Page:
Supreme Court hears arguments on constitutionality of Alaska ship tax

[JURIST] The US Supreme Court [official website; JURIST news archive] on Wednesday heard oral arguments [day call, PDF; briefs] in Polar Tankers v. City of Valdez [oral arguments transcript, PDF; JURISTreport], where the Court will consider whether a municipal tax that falls exclusively on large vessels in the city’s harbor violates the Tonnage Clause (Art. 1 § 10 cl. 3), the Commerce Clause (Art. 1 § 8 cl. 3), or the 14th Amendment Due Process Clause of the US Constitution [text]. The city of Valdez, Alaska, imposes a tax on oil tankers and other large vessels using its port to pick up and deliver crude oil. The Alaska Supreme Court upheld [opinion, PDF] the tax. Counsel for Polar Tankers argued that, because the tax effectively only targeted these ships, and neither other vessels nor other property, the city had violated constitutional restrictions:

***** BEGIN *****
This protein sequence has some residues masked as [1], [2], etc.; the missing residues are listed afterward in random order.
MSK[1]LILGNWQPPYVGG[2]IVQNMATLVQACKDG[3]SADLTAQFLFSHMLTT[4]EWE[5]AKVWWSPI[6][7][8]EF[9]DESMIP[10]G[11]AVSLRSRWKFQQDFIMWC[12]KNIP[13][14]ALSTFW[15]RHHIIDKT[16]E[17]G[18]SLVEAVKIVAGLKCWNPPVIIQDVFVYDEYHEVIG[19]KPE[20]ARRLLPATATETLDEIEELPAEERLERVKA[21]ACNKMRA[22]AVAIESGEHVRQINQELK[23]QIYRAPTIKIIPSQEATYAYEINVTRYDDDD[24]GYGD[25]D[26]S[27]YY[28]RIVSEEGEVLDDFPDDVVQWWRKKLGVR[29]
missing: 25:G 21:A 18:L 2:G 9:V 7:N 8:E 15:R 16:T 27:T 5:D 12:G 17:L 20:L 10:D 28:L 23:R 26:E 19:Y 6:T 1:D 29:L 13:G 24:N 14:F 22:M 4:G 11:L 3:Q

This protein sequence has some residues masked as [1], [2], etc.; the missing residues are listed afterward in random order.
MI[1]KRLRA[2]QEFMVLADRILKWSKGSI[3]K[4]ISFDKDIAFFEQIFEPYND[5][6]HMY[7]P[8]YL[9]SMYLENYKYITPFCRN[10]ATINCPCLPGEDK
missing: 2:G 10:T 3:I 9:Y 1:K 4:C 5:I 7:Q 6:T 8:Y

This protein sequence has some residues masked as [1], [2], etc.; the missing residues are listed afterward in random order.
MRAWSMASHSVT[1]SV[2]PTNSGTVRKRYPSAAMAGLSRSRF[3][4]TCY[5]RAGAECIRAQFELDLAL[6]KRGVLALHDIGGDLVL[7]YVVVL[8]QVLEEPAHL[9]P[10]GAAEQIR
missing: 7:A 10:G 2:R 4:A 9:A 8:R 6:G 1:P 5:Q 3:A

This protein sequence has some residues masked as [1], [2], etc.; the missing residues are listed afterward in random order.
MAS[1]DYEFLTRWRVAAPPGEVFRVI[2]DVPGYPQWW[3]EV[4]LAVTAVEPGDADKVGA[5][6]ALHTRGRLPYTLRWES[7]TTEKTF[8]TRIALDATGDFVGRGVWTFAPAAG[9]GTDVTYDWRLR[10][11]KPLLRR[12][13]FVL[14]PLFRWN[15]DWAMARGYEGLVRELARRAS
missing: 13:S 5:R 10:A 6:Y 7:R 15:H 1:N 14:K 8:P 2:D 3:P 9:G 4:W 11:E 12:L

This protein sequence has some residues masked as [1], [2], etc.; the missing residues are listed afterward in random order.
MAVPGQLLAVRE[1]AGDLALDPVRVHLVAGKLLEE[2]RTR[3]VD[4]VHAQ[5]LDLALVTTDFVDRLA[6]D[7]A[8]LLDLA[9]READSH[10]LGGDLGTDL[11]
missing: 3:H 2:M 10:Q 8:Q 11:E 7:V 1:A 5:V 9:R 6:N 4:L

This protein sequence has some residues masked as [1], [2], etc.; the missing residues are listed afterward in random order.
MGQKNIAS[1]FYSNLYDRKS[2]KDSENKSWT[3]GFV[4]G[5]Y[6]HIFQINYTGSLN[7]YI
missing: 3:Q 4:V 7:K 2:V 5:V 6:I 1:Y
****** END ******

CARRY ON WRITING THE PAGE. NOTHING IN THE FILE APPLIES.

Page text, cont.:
The Valdez vessel tax violates the Constitution's Tonnage Clause because it operates as a charge on a privilege of trading in the port of Valdez, and that tax is apportioned in a way that is guaranteed to tax extraterritorial values and values that do not have a connection to the city. That violates the Due Process and Commerce Clauses.
Counsel for the city argued that "no ad valorem property tax has ever been held to violate the Tonnage Clause."


 

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